UK self-published authors need to duplicate their ebook promotion
Many new UK self-published authors I have had reason to be in contact with are often unaware that their ebooks that are available on Amazon.co.uk are restricted to UK buyers only.
While it is impossible to notice this if you are in the UK, an ebook’s page on Amazon.co.uk will have the ‘buy button’ removed for all non UK customers, and replaced with the following notice.
Instead of this, which lets buyers, buy!
Almost all retailers use geo-protection
The cause of the notice is because Amazon Stores other than the US store are geo-protected. For UK self published authors, it is absolutely essential to make sure that any ebook buy links posted to social media are using the Amazon.com ebook page link.
While it is inconvenient, it is a matter of making sure that an ebook is made available to buy to as many potential readers as possible. As the US is the biggest market for ebooks, it makes sense to use US links and not UK links. Additionally, Amazon.com links will allow purchases by a whole host of other countries, other than just the US.
But why is this so?
It may have something to do with the history of Amazon UK. Bookpages.co.uk, a UK online book retailer, became Amazon UK on October 15, 1998. So perhaps there was an agreement at that time to keep Amazon UK separate, or maybe on something similar to a franchise basis.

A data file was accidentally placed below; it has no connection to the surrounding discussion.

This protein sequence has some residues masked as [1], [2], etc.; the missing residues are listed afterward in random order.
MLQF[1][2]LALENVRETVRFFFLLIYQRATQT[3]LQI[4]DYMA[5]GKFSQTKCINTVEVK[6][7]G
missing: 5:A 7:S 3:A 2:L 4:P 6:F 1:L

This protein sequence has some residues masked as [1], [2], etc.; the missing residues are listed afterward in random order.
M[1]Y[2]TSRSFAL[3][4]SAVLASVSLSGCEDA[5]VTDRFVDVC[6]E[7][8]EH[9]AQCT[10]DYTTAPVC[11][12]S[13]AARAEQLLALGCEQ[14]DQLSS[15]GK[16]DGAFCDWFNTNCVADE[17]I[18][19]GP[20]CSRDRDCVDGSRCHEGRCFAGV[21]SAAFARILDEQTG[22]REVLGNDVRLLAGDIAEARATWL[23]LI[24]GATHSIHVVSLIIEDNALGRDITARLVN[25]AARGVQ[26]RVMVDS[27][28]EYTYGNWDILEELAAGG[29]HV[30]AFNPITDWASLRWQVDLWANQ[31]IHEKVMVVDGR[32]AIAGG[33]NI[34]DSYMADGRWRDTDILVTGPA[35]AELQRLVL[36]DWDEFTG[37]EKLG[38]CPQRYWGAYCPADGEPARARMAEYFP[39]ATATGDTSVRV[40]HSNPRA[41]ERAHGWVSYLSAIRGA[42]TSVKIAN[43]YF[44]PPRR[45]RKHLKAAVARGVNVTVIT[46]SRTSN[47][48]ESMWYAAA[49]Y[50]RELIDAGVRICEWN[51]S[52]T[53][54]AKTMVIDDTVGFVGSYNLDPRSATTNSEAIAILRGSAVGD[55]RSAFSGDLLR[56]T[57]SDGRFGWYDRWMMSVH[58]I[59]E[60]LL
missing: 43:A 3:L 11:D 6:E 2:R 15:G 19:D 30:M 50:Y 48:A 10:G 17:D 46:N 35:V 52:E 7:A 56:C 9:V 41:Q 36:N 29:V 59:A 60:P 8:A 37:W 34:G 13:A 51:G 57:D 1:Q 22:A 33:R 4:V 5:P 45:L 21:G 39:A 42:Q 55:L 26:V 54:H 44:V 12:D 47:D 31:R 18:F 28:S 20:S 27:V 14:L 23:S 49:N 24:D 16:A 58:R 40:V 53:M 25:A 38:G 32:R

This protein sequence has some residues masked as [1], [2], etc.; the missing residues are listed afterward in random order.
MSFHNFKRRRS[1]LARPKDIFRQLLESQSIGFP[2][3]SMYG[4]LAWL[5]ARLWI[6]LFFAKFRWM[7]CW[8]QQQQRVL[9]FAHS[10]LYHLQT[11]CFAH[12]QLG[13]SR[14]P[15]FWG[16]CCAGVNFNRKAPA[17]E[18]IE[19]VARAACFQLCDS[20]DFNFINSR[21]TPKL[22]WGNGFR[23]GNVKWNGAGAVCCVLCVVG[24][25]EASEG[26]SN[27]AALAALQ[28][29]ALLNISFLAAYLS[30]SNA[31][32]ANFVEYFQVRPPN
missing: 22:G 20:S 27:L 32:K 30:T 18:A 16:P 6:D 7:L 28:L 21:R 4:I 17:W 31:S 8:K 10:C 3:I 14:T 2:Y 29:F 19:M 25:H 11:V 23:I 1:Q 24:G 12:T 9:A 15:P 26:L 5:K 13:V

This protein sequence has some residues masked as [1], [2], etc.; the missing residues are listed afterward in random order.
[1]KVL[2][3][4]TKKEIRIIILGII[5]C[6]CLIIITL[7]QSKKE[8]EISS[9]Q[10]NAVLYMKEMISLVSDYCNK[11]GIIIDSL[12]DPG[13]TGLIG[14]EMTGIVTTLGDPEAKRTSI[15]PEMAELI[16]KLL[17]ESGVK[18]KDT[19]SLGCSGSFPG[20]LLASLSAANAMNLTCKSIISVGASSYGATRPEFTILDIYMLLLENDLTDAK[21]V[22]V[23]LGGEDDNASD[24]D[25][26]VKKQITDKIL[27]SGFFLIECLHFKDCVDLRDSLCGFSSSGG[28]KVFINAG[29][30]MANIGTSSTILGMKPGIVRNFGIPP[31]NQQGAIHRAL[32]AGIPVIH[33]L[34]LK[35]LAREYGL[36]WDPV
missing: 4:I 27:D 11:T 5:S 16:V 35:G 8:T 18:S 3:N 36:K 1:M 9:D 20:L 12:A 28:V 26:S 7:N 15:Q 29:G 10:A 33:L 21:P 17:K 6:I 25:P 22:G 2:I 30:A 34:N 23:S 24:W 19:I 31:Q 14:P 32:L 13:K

Whatever the reasons, Amazon UK up to today is a very different site from other Amazon ebook Stores. Even to the point that Author Central UK does not link in at all with Amazon Author Central US. Reviews from UK readers are kept separated, and book rankings are calculated and displayed in an entirely different form.
These differences are important for UK self published authors to understand, as negotiating these barriers is the only way to achieve reasonable sales success. While it may seem that ebooks by UK self published authors are available to the world, the truth is that only UK book buyers get a buy button when they visit or stumble across a UK ebook link on social media.
For people outside the UK, it is very doubtful that they will go to the trouble of copying the ebook’s ASIN number and then go to Amazon.com, then paste the number, and then find the ebook.
When the rest of the world finds an Amazon.co.uk link to UK self published authors and their ebooks, it will be a dead end.
My advice to UK self-published authors is to always include two links in any promotional posting. One for the UK, and one for the US, which literally means the rest of the world. But if there is only place for one link, use the US link to Amazon.com, and give your ebook it’s best chance of selling.